15. The first priority criterion cited by DHEC was compliance with the seven standards set forth in the 1994 State Health Plan.

16. The fourth standard is not applicable in this case.

17. Tri-County's application satisfied all remaining standards, except for the fifth.

18. Standard five, at p. II-123, provides that proposed charges should be comparable to existing agencies.

19. Tri-County's proposed charges are generally higher than the charges of existing home health agencies in Charleston, Berkeley, and Dorchester Counties.

20. The second criterion requires the proposed project to "meet and identify a documented need of the target population . . . . The assumptions and methods used to determine the level of need should be specified in the application and based on a reasonable approach. . . ."

21. Tri-County used support letters and a formula developed by a professional hospice association in an attempt to document need.

22. Only nine of Tri-County's support letters satisfy the guidelines established by the State Health Plan.

23. Seventeen physician letters were submitted in opposition to Tri-County's application.

24. The formula developed by the professional hospice association is a marketing tool which is inappropriate as a method to identify project need.

25. The existing agencies that serve the three counties in question have the capacity to serve additional terminally ill patients.

26. No need currently exists in the counties in question for an additional home health agency specializing in services for the terminally ill.

27. The third priority criterion requires Tri-County to demonstrate that it will not unnecessarily duplicate services already offered by existing agencies.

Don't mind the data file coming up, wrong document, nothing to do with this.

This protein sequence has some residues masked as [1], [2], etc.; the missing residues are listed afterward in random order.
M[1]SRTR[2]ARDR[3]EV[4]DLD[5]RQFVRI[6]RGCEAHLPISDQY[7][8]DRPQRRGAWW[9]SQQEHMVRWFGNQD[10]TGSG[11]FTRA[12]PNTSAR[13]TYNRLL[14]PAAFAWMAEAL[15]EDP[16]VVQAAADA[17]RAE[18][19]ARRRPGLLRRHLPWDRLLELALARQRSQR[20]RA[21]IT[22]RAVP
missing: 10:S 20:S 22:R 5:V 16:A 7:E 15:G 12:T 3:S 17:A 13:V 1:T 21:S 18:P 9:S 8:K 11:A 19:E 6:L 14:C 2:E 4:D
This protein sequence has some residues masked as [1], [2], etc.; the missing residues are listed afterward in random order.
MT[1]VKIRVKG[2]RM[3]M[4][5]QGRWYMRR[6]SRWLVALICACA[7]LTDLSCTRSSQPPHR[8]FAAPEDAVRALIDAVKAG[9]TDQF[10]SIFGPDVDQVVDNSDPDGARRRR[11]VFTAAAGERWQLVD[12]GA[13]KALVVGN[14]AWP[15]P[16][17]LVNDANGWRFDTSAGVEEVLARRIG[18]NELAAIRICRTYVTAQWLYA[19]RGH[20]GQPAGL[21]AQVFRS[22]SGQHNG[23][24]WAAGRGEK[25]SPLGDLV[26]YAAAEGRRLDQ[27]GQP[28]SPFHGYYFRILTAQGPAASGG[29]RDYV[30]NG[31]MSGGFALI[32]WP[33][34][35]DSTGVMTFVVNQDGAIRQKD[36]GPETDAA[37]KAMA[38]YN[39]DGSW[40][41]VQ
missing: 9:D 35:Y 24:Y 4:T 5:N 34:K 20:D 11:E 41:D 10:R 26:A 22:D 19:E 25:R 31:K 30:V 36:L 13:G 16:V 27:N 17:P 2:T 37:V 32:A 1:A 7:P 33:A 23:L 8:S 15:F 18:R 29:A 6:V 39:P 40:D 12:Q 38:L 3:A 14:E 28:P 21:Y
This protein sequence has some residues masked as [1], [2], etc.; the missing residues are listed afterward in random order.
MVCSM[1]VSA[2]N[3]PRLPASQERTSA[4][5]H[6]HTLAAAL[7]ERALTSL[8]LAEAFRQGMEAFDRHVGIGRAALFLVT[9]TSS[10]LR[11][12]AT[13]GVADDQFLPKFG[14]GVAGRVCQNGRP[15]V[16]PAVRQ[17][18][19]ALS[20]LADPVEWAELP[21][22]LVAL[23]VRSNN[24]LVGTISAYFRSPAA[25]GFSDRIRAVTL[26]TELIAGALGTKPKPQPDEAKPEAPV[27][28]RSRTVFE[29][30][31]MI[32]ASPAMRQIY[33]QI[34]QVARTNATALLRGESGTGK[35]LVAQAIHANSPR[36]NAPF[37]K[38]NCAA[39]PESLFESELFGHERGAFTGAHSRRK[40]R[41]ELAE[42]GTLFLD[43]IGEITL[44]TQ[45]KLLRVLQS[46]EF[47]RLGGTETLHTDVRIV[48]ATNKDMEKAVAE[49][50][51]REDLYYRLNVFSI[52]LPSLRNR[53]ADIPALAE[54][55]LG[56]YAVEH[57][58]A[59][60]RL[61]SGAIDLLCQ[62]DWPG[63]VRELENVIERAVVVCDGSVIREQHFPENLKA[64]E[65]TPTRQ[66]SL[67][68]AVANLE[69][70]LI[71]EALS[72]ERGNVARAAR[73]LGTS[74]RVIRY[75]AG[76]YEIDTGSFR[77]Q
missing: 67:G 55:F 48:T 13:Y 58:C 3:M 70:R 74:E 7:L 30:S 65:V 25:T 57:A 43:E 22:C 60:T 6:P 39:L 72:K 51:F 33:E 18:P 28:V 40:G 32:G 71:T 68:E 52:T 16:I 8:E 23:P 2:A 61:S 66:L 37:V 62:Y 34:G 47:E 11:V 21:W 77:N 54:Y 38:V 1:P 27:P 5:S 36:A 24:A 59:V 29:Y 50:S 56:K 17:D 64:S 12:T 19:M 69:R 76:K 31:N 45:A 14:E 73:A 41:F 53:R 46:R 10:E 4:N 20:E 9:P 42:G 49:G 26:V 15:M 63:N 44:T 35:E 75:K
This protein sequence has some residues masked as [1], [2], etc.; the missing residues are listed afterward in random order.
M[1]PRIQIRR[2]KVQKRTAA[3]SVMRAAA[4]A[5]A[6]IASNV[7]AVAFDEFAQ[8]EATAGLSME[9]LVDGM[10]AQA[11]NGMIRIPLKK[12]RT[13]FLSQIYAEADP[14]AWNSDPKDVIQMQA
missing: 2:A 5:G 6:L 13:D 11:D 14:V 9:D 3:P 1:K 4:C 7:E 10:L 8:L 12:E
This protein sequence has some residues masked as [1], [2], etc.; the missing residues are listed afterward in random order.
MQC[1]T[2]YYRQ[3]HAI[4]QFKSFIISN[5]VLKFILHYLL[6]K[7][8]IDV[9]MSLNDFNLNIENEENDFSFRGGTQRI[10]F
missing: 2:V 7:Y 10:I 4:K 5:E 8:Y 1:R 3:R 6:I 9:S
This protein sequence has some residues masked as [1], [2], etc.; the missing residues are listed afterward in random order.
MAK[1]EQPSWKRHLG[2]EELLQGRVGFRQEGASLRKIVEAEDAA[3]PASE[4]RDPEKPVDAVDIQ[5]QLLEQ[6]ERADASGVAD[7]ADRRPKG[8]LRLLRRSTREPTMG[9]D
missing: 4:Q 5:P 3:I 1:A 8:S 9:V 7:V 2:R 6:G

28. The three counties in question are currently served by Hospice of Charleston, which exclusively serves terminally ill patients.

29. Hospice of Charleston offers exactly the same services proposed by Tri-County.

30. Most of the other home health agencies in the three counties offer the same services to terminally ill patients, although they do not focus exclusively on the terminally ill.

31. Tri-County's applications propose to unnecessarily duplicate services already provided by existing agencies in the area.

32. The fourth priority criterion provides that a proposed CON must have the support of "affected persons, including local providers in the target population."

33. There are 138 letters in opposition to the Tri-County applications, seventeen of which are from physicians.

34. Opposition letters came from four Chief Operating Officers of Charleston hospitals.

35. Tri-County's proposed CON does not have the support of affected persons, including the local providers in the target population.

36. The fifth priority criterion requires that and applicant's proposed charges should be comparable to charges of similar facilities.

37. Tri-County's proposed charges are generally higher than those of the home health services providers in the three counties in question.